A year ago, Natalie Spooner was a new mother and her professional women's hockey league was still a concept.

On Thursday, the high-scoring Toronto forward was named the most valuable player of the inaugural Professional Women's Hockey League season.

Spooner was presented with the Billie Jean King MVP Award, as well as the league's award for top forward, at a ceremony Tuesday afternoon.

"A year ago I wouldn't have believed we would have an actual league to play in," Spooner said.

"I think even coming into this season with how my summer was last year and recovering from having my son Rory and getting my body back to normal -- I didn't skate for six months leading up to the season -- I probably wouldn't have thought it would have gone this way."

Spooner led the league with 20 goals and 27 points as Toronto finished the season atop the standings. The 33-year-old's league-leading 20 goals were nine more than the next closest skater.

New York's Alex Carpenter and Montreal's Marie-Philip Poulin were the other finalists for the MVP award.

The 33-year-old Spooner credited her teammates and coaches for creating a culture in Toronto that made success possible, and pointed to Kristen Campbell winning goaltender of the year and Troy Ryan winning coach of the year as proof.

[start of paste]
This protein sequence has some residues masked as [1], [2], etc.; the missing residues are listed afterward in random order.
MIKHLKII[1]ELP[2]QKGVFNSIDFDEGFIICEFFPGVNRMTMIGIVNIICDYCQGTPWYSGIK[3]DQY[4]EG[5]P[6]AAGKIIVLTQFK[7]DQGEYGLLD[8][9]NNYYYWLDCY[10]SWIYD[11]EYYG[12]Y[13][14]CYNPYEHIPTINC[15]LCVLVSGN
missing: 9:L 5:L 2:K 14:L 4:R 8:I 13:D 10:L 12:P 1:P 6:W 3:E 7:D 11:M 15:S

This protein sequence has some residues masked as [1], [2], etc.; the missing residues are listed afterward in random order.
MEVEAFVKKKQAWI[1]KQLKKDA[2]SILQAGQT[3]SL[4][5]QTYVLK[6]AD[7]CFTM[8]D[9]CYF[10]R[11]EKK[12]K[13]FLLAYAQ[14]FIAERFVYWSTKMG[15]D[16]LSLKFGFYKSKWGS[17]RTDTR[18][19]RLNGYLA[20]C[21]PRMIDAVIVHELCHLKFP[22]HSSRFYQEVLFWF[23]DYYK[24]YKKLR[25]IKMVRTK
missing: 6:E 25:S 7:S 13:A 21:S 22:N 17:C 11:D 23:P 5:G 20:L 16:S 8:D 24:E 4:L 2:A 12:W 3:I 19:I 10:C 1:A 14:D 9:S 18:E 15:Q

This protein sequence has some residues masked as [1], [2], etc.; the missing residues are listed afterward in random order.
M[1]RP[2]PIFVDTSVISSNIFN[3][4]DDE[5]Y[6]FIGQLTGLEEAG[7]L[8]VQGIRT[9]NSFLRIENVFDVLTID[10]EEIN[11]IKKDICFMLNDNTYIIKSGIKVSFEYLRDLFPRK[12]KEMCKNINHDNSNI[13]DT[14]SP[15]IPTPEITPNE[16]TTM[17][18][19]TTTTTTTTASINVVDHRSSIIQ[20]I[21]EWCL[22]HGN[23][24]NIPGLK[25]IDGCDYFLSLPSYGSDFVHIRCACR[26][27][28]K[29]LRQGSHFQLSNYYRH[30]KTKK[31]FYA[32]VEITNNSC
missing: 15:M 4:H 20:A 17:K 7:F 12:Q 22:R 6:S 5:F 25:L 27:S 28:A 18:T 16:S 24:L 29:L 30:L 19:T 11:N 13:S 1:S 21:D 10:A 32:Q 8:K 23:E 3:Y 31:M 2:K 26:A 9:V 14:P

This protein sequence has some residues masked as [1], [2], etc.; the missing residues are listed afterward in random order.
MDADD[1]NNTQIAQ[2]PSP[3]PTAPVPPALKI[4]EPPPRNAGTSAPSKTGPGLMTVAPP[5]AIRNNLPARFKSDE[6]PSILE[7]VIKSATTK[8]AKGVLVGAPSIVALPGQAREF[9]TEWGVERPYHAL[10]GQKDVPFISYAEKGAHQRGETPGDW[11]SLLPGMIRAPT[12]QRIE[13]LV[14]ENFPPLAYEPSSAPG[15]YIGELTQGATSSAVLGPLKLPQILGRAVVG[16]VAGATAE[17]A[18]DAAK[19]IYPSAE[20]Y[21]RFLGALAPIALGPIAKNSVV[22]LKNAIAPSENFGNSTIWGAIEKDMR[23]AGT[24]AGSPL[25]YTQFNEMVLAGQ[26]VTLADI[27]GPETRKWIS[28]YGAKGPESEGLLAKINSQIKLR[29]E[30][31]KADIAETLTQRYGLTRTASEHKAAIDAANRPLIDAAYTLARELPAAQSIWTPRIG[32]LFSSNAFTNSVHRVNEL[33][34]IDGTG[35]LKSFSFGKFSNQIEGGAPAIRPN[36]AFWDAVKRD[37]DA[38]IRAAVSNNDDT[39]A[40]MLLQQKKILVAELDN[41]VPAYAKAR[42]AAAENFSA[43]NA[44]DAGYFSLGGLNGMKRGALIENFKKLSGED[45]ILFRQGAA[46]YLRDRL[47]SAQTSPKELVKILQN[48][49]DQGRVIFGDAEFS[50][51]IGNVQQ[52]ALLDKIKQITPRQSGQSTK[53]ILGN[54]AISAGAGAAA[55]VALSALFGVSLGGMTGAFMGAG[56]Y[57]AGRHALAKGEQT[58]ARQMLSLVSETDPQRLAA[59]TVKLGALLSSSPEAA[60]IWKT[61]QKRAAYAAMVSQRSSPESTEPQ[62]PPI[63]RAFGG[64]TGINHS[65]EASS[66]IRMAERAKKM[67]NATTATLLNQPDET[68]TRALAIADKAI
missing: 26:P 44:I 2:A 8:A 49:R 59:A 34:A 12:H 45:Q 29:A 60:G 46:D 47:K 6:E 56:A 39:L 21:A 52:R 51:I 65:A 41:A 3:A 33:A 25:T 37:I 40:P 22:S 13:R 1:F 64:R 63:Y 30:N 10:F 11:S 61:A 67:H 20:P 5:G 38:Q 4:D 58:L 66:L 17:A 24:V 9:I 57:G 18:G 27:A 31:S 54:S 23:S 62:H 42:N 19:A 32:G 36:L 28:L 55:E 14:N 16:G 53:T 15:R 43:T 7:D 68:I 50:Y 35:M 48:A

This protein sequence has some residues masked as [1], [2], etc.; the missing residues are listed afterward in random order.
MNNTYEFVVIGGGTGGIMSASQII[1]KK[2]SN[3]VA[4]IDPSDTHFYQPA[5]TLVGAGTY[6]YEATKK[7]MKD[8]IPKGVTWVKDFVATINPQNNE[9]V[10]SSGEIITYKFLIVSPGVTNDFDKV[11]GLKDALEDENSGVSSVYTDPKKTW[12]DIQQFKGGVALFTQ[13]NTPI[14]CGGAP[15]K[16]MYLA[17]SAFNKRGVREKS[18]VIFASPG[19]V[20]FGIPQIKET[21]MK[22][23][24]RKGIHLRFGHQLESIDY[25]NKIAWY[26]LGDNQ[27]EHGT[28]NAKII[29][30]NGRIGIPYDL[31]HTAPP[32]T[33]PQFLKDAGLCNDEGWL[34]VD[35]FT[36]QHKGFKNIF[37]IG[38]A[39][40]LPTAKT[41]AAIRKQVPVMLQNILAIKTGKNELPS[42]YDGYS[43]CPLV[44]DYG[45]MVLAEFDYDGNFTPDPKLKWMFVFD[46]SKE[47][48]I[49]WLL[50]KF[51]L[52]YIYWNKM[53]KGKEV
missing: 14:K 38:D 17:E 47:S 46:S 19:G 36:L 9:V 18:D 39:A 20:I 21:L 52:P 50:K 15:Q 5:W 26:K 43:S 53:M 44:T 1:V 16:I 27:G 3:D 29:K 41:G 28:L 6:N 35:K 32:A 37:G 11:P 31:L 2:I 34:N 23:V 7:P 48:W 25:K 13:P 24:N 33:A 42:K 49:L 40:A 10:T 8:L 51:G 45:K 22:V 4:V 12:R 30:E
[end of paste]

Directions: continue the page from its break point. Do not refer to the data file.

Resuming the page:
Campbell had a 16-6-0 record with three shutouts and a 1.99 goals-against average, while Ryan coached Toronto to a league-leading 47 points (13 regulation wins, four overtime wins and seven regulation losses).

"For Soupy (Campbell) to win goaltender of the year, Troy to win coach of the year, I think there were a lot of pieces there that allowed me to also have success," she said.

"I got to play with amazing players and our team made it fun to come to the rink every day."

The season, however, ended on a dark note for both Spooner and her team. Up 2-0 in its best-of-five semifinal against Minnesota, Spooner sustained a knee injury in Game 3 when she collided with Minnesota's Grace Zumwinkle. Minnesota went on to win the series in five games en route to defeating Boston in the Walter Cup final.

Spooner, who attended the ceremony on crutches, did not provide a timeline for her return. But she said she views recovering from a knee injury as a more certain process than returning from childbirth.

"There's very regimented rehab protocols. It's very outlined in that sense," she said.

"I feel a lot of peace and confidence going into this rehab knowing that there is some sort of timeline."

Zumwinkle was named rookie of the year after posting 11 goals and eight assists in 24 games.

Montreal's Erin Ambrose won defender of the year honours with 18 points in 24 games and an average 26 minutes 26 seconds of ice time per game.

Montreal’s Maureen Murphy won the Hockey For All Award for her volunteer work.

An 18-member selection committee voted on the winners between the end of the regular season and the start of the playoffs.

This report by The Canadian Press was first published May 11, 2024.